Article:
Domaine Blain-Gagnard 2009
– Chassagne-Montrachet Red
– Chassagne-Montrachet 1er Cru Red (from parcels in Clos St. Jean and Morgeot)
A few weeks ago we featured a mini-vertical of Volnay across the 2010-2012 vintages with the idea that there is no better way to probe the particulars of vintage than tasting wines from the same plots of earth, and the same producer, across different years. This time we’re looking at the wines of Domaine Blain-Gagnard from different plots during one particular vintage. This is a story of both the 2009 season and the terroir of Chassagne-Montrachet and Pommard.
Burgundy, specifically the Côte d’Or (golden slope), is a 31 mile long escarpment that runs south and west from the suburbs of Dijon. It’s characterized by faults, tilts, and combes, all of varying limestones and marls, for a region with more geological complexity and nuance than any other in the world. Thousands of growers over hundreds of years have tasted differences in their wines based on the parcels they came from. These differences were noted and eventually became the appellation system we know today.
The commune of Chassagne-Montrachet seems to lead a dual existence. It’s recognized for producing some of the best white wines in the world but it has a long history of creating substantial red wines that are quite often compared to the vibrant Nuits-Saint-Georges to the north. The degree of depth and concentration will be even more pronounced in the Chassagne-Montrachet Premier Cru. In contrast, Pommard at its best has a deep color, richness and power that can’t be confused with any other commune in the Côte d’Or.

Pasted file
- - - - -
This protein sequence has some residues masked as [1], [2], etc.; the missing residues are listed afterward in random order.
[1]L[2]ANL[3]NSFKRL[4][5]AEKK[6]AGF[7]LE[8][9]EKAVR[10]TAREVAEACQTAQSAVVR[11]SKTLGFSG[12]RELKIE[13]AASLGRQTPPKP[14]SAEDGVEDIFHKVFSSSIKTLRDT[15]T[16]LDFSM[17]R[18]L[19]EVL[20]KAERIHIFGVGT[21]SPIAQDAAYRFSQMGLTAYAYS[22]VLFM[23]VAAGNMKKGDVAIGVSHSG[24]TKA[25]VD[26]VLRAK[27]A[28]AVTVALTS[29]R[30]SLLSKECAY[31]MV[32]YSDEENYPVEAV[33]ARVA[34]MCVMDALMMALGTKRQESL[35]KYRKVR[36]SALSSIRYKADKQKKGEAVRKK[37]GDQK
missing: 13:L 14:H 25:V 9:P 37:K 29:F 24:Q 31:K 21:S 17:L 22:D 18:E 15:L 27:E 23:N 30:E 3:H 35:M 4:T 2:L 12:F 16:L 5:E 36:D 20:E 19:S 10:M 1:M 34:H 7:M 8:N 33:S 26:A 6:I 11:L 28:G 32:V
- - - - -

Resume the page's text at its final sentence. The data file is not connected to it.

One of the top producers in Chassagne, Domaine Blain-Gagnard is run by Jean-Marc Blain, his wife, Claudine Gagnard, and son, Marc-Anthonin. They own land in the most prestigious grand crus in Montrachet but almost half of their 20 acres of vineyards are planted with pinot noir vines. Jean-Marc employs the utmost care in the vineyards and cellars. He blends from young and old parcels to create wines with the fruit and energy of youth coupled with the richness and concentration of old vines. The use of new oak is minimal. His are wines of elegance with all of the subtleties of terroir.
By all accounts, 2009 was an exceptional year for pinot noir in Burgundy. There was hardly a cloud in the sky from the beginning of August to the end of harvest, yet temperatures were not excessive. It was an early and healthy crop, with little trace of the rot that perennially plagues the vineyards there. The broad characterization for 2009 in Burgundy is red wines with ample fruit and the spine to match. It is a vintage for wine drinkers and wine collectors alik